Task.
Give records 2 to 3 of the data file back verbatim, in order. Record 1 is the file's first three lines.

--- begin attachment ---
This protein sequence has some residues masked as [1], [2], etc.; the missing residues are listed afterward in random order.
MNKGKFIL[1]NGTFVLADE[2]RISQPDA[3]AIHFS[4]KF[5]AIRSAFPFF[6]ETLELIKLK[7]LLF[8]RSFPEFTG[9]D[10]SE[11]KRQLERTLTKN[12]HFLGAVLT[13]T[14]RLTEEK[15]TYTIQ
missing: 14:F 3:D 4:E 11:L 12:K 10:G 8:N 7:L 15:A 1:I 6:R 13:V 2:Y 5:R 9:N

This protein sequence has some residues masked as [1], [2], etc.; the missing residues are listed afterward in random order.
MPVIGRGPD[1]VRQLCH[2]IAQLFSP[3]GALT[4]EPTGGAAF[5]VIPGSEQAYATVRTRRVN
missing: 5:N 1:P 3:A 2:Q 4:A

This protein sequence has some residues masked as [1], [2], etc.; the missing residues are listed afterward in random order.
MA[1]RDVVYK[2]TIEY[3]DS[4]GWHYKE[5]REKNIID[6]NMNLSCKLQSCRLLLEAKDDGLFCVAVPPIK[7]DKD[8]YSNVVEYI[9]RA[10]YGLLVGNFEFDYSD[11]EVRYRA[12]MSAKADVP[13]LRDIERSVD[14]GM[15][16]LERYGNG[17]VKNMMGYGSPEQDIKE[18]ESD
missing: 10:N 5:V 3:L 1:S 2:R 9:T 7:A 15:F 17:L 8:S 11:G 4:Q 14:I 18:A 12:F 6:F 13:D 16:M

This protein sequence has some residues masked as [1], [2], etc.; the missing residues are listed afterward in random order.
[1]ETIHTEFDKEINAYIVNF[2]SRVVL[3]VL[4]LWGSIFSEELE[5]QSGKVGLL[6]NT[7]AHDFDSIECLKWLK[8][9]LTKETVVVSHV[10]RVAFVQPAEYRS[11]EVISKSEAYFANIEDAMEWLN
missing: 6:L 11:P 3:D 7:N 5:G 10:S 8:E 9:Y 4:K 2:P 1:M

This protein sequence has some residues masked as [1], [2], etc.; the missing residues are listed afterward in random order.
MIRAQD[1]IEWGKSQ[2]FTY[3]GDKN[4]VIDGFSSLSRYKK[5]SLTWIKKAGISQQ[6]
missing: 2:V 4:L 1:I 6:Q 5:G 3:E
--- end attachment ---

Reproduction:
This protein sequence has some residues masked as [1], [2], etc.; the missing residues are listed afterward in random order.
MPVIGRGPD[1]VRQLCH[2]IAQLFSP[3]GALT[4]EPTGGAAF[5]VIPGSEQAYATVRTRRVN
missing: 5:N 1:P 3:A 2:Q 4:A

This protein sequence has some residues masked as [1], [2], etc.; the missing residues are listed afterward in random order.
MA[1]RDVVYK[2]TIEY[3]DS[4]GWHYKE[5]REKNIID[6]NMNLSCKLQSCRLLLEAKDDGLFCVAVPPIK[7]DKD[8]YSNVVEYI[9]RA[10]YGLLVGNFEFDYSD[11]EVRYRA[12]MSAKADVP[13]LRDIERSVD[14]GM[15][16]LERYGNG[17]VKNMMGYGSPEQDIKE[18]ESD
missing: 10:N 5:V 3:L 1:S 2:R 9:T 7:A 15:F 17:L 8:S 11:G 4:Q 14:I 18:A 12:F 6:F 13:D 16:M